Saturday, February 15, 2014

Rules For Your Parents, so That They Don't Misbehave

Dear Ellie,

Parenting has a lot of rules involved.  Parents tell children how they must behave in society, what they should aspire to, what is right and what is wrong, and they typically aren’t afraid to employ punitive measures to correct deviations from these rules.  All of these rules make a lot of sense, because when anything is constructed it is usually done so with some degree of instructions.  Constructing a person--- their body and mind--- is no different.  However, in the relationship between parent and child, there is a distinct direction for those rules: from parent to child.  When a child does not behave the way that we believe they should, we have rules to correct them.

I wonder whether it should necessarily be so one sided.  Yes, we adults have accumulated more knowledge which we must impart, but we are by no means beyond misbehavior.     

I’ve always sympathized more with children because I notice that parents have a tendency to misbehave just as much, if not more, than children.  It’s easy to overlook because a child never has the authority to critique their parent or criticize them for their misdeeds (or, perhaps, they aren’t old enough to recognize their parents’ faults).  

Very often I see parents carelessly using harsh tones or austere words where they aren’t warranted.  I see them setting bad examples.  I see them doing things that they would never recommend to their children, then conceal those deeds as best as they can.  And of course, adults are so frequently dishonest.  Yes, children are dishonest, but adult dishonesty is far more pervasive and far more opaque.  One would expect that a parent’s insistence on maintaining certain standards of behavior for their children would make them look inward to correct their own faults, but that is rarely the case.

I don’t want our family to be like that, Ellie.  Our family shouldn’t be about the creation of just one person.  It should be about the creation of three people.  Your mother, myself, and you.  Yes, there will be many rules which you will be expected to follow and yeah, sometimes we’ll put our foot down despite all of your best arguments and protests.  But there will be many rules which we, your parents, will be expected to follow as well.  Trying to make you a better person will remind us that we should be making ourselves better people.  Your childhood will be filled with growth and discovery, and I want to grow and discover right along with you.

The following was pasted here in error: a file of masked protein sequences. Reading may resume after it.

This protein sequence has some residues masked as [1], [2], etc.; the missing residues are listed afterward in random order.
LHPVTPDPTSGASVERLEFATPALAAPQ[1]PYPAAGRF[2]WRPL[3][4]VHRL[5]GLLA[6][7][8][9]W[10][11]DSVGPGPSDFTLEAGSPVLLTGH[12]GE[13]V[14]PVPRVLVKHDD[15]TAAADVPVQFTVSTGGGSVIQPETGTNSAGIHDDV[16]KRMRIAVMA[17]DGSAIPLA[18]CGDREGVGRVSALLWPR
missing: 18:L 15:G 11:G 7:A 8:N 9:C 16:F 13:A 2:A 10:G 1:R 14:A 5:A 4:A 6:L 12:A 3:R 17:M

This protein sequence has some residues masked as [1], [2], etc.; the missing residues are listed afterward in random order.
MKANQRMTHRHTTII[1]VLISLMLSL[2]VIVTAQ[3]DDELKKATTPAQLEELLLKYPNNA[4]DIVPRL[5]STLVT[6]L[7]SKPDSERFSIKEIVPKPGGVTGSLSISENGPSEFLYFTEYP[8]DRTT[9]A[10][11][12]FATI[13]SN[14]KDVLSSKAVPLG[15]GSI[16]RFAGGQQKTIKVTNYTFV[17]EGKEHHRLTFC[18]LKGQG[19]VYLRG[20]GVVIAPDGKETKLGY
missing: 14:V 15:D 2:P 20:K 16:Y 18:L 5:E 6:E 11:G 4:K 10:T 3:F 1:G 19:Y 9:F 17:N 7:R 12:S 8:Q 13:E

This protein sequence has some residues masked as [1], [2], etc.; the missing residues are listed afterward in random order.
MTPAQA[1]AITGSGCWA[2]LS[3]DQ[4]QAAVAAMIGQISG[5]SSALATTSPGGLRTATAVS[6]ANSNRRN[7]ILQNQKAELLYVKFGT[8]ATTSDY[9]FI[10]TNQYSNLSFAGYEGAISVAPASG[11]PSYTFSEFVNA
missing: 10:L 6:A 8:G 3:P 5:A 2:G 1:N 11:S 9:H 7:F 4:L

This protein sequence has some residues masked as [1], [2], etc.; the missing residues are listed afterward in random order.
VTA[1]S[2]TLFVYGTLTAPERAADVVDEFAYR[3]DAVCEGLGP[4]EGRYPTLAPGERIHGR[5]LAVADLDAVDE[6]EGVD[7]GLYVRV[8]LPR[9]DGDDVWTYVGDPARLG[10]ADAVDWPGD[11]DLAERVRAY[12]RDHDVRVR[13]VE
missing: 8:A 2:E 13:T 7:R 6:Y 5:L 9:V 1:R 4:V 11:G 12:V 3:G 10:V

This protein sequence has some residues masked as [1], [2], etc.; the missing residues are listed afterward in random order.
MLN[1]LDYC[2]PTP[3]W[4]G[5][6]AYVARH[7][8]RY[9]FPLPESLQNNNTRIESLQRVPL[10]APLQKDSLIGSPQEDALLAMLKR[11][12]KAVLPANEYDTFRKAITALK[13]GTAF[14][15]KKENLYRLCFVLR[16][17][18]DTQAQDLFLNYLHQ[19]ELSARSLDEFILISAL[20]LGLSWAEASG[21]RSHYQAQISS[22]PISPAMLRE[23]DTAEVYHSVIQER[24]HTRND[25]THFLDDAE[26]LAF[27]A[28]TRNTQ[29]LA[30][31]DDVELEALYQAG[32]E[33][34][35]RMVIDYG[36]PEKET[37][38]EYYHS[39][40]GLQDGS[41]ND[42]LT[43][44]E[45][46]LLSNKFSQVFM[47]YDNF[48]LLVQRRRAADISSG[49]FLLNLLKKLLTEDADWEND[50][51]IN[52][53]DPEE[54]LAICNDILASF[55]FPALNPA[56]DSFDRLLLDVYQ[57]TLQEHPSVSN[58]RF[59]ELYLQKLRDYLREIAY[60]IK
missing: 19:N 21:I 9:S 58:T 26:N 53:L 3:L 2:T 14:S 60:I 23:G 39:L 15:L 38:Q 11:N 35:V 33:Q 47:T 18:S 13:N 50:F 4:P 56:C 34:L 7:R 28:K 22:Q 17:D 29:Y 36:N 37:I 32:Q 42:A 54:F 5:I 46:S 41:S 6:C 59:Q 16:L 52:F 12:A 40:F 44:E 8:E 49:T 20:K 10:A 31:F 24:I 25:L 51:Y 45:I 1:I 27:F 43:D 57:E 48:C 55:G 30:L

As of now, we will start making rules for ourselves, the parents, and as you grow older, you can help to make them with us.  For now, we’ll start with some of the rules that your mother and I had once made for each other:

---It’s never okay to raise our voices in anger just because we’ve been frustrated by a long day at work.

---It’s never okay to use a harsh tone just because we feel like it, especially if a kind one will do better. 

---The best feelings of the day should be saved for family.  The people that you love the most should be treated the best, not treated exclusively as a dumping ground for the day’s irritations and anxieties. 

---If we hold you to a standard, we will hold ourselves to that standard as well.

---Our home is not a place to escape from.  It is a place to escape to, and we must always try hard to make it that way.

---If your parents ever misbehave and break these rules, you have the authority to correct us. 

As I’ve written these letters, I’ve always imagined that you’d read them later in life.  As a rite of passage, in your late teens or early adulthood.  These rules for your parents, though, will be a thing we will hold ourselves to from the very beginning.  I suppose in a way this will be a letter you’ll be writing with us for a very long time.  

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